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The Cross-Sell and Upsell Strategies Every B2C Marketer Needs

Every marketer knows that acquiring new customers is expensive. It is anywhere from five to 25 times more expensive to acquire a new customer than it is to retain an existing one.

That’s why it’s key to increase the average order and lifetime value of your existing customers, even if it’s their very first purchase. If you want higher revenue, you should invest in better cross-sell and upsell marketing campaigns.

One name probably springs to mind when you think about upselling and cross-selling in ecommerce: Amazon. While their recommendation algorithm can seem impersonal in today’s shopping climate, getting out ahead of the competition with their “customers who bought that also bought this” recommendation has led to success. Amazon says that cross-sells and upsells account for 35% of total sales.

If you’re still not sold on investing more in upselling and cross-selling strategies, think about this: an average of 1%0 to 30% of e-commerce revenues comes from the help of product recommendations.

However, if you’re going to do it, you need to do it well. Don’t recommend an umbrella to someone who just bought a pair of sunglasses, or a pair of sneakers to someone who just bought a children’s toy.

You need to be thoughtful about how you approach your marketing campaigns. These are the cross-sell and upsell strategies every B2C marketer needs to power their ecommerce brand.

What do upselling and cross-selling mean?

There is a subtle but important difference between upselling and cross-selling when it comes to ecommerce.

Upselling is selling a more expensive version of a product that the customer is going to buy or already owns. Take TVs as an example. Maybe your customer is looking at products with basic features, but your marketing campaign convinces them that they need a 4k, curved, smart TV of 70 inches. That’s what successful upselling looks like.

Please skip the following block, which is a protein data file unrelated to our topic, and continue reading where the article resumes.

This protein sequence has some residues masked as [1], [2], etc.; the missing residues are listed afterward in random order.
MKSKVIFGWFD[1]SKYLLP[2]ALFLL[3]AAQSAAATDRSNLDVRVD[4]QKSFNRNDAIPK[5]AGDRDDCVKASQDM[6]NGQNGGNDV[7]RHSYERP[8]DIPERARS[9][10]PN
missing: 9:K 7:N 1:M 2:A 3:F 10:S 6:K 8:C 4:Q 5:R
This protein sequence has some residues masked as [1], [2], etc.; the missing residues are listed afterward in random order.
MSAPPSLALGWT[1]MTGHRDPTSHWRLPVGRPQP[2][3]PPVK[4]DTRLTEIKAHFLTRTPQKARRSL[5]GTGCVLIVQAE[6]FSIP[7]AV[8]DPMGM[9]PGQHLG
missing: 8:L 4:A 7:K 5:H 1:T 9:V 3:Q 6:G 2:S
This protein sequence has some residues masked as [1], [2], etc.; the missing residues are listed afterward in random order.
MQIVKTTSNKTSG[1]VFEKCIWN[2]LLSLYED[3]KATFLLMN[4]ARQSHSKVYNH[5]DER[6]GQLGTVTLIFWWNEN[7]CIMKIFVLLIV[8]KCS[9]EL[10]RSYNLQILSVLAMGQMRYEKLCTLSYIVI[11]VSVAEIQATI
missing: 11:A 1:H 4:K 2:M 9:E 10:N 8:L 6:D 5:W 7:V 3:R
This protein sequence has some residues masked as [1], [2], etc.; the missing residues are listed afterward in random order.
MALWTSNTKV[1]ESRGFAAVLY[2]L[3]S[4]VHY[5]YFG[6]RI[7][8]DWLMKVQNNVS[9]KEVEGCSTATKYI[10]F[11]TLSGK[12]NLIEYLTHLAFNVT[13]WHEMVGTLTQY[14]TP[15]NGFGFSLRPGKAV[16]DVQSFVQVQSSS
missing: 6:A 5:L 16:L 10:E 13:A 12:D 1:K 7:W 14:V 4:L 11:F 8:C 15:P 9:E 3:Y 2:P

Cross-selling is convincing customers to buy additional, related products. Taking TVs as an example again, an example of cross-selling could be getting them to buy a soundbar or cable management product that perfectly complements the product they already purchased.

Effective upselling and cross-selling strategies

The key to effectively upsell and cross-sell to your customers is relevancy. If you’re recommending unrelated products that aren’t of interest, you risk annoying your customers. That’s why it’s important to implement personalized and thoughtful upselling and cross-selling strategies.

The key is to tailor all recommendations to each customer — the more personalized the better. Take the examples of sunglasses we mentioned earlier. If you take that purchase in isolation, you might try to cross-sell your customer a beach towel orflip-flopss. But if you take into account their purchases along with their browsing history and past shopping behavior, you might see that they were also looking at ski gloves. Or maybe they liked or commented on your Instagram post about skiing. This means you should instead be trying to cross-sell skiing-related products, not beach products.